While Western economies wither, China is in an entirely different predicament. Beset by high inflation and a frothy real estate market, Chinese policymakers have been trying to cool their economy for going on two years. The central bank, the People’s Bank of China, has led the charge, restricting loans to real estate and raising the required reserve ratio 12 times in 21 months.
Thanks to this, along with slower growth in the United States and Europe, Chinese inflation is now waning. Add an incipient export slowdown, and China may soon be able to loosen credit to everything but real estate. Neither too hot nor too cold, this Goldilocks economy superficially looks just right for China.
Unfortunately, the reality is that China’s economy more closely resembles a boiling bowl of porridge with a clump of ice in the middle. Poorer provinces are on a debt-fueled construction binge in open defiance of Beijing, so policymakers have to overtighten where they do have control.
Private real estate developers are unsurprisingly feeling the squeeze, some borrowing at interest rates of more than 30 percent in the black market. Meanwhile, the rest of the private sector is suffering collateral damage. Credit has always been scarce for private companies in China, but now it is practically non-existent. Among the consequences, factory machinery orders are evaporating, and accounts receivable are ballooning as customers take longer to pay their bills.
Since stability remains China’s primary policy objective, some expect policy to ease, particularly with exports poised to slow. Recent riots in Guangdong, the heart of China’s manufacturing industry, are a reminder that a sharp economic downturn could be every bit as destabilizing as high inflation. But much of the Chinese economy is running too hot for wholesale easing.
Construction starts, for example, hit a new all-time high in July. This is particularly alarming since property sales are slowing. Credit-fueled construction may partly explain why China’s debt is growing so much faster than GDP. Fitch calculates that China’s total credit to GDP will end 2011 at 185 percent, up from 124 percent at the end of 2007.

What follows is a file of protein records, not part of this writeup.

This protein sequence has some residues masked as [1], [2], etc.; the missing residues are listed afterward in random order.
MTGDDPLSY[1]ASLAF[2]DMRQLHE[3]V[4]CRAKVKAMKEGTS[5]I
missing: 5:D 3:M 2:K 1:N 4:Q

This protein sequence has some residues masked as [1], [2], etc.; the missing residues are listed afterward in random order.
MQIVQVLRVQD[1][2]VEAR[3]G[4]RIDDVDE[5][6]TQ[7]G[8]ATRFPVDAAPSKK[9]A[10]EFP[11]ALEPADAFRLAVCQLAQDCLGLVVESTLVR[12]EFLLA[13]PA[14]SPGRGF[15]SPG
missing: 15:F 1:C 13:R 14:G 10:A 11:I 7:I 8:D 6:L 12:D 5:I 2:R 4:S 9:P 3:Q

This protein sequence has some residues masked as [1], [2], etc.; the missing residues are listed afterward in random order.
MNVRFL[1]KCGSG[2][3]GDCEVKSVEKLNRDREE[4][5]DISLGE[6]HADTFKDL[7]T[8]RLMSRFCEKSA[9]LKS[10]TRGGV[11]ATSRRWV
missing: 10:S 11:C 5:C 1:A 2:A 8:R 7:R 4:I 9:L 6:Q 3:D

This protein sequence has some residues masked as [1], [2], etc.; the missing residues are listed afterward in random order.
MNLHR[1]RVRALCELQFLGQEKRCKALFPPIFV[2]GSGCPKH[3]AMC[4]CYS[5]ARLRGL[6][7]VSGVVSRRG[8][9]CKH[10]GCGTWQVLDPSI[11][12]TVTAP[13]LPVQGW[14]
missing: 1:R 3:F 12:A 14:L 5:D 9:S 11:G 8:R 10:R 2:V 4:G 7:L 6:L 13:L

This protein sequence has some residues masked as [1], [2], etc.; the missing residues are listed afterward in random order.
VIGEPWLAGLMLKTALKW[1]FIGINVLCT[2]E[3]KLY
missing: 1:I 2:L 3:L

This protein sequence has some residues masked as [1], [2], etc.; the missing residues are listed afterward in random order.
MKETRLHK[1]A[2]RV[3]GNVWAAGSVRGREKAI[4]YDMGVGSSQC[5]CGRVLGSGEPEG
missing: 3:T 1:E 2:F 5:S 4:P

An optimist might say the continuing boom in poorer provinces is consistent with official policy to spread prosperity inland. But it may be too much of a good thing. Nearly half of all construction spending in the last year went to provinces that collectively generate less than a quarter of China’s non-construction GDP and, in many instances, construction accounts for the vast majority of local economic activity.
China’s provincial construction mania has gone beyond anecdotal excess and the odd ghost city. And once addicted to construction growth, even scrupulous provincial officials must approve questionable projects to keep growing. The unscrupulous, meanwhile, profit from ignoring the absurdity around them.
The so-called shadow banking system accounts for a great deal of the excess. First, there are the trusts that live off bank balance sheets and lend primarily to real estate. The PBOC is trying to regulate these. Then there are manufacturers, metals traders, and other non-financial companies that tap lines of credit and lend the funds to desperate developers at fat margins. But the most dubious lending comes from nominally independent provincial banks flouting the PBOC’s directives.
The question is whether Chinese policymakers can deflate the bubble before it gets much larger – and in a way that makes China less bubble-prone in the future. As the United States discovered when the gilt came off its own Goldilocks economy in 2001, throwing more debt at the problem buys temporary relief at greater ultimate cost. The Chinese do not intend to repeat this mistake, but if they are not careful, they may have no choice: a soft landing could turn hard and demand a hasty return to stimulus.
Western market economies have hardly covered themselves in glory recently, but there are also limits to China’s central controls. The main problem is the fixed exchange rate, which creates far too many renminbi per dollar (and euro, and yen) and makes it hard for China to set its own interest rates, since high rates would attract more inflows. This leaves reserve ratios as the PBOC’s main policy tool, but rationing the amount rather than changing the price of credit means money gets funneled to those with connections.
Deflating real estate is eminently sensible, but doing so in the context of an undervalued renminbi only treats the symptom and would leave China vulnerable to the next asset bubble before it can grow out of the debt from this one. Floating the renminbi would treat the underlying problem, stemming the flow of liquidity that makes China so bubble-prone while subduing inflation, allowing the PBOC to liberalize interest rates, and enriching domestic savers. Of course, this does not mean policymakers will do it.
Just as the United States treated a debt overhang with more debt, China will probably treat a breakdown in its control economy with more controls. Perhaps the firing squad will combat moral hazard better than bankrupting Lehman, but history suggests that as long as there is too much money sloshing around, there will be someone willing to lap it up. In the end, freeing the renminbi is the only cure.
The author is a guest Breaking Views columnist; the opinions expressed are his own.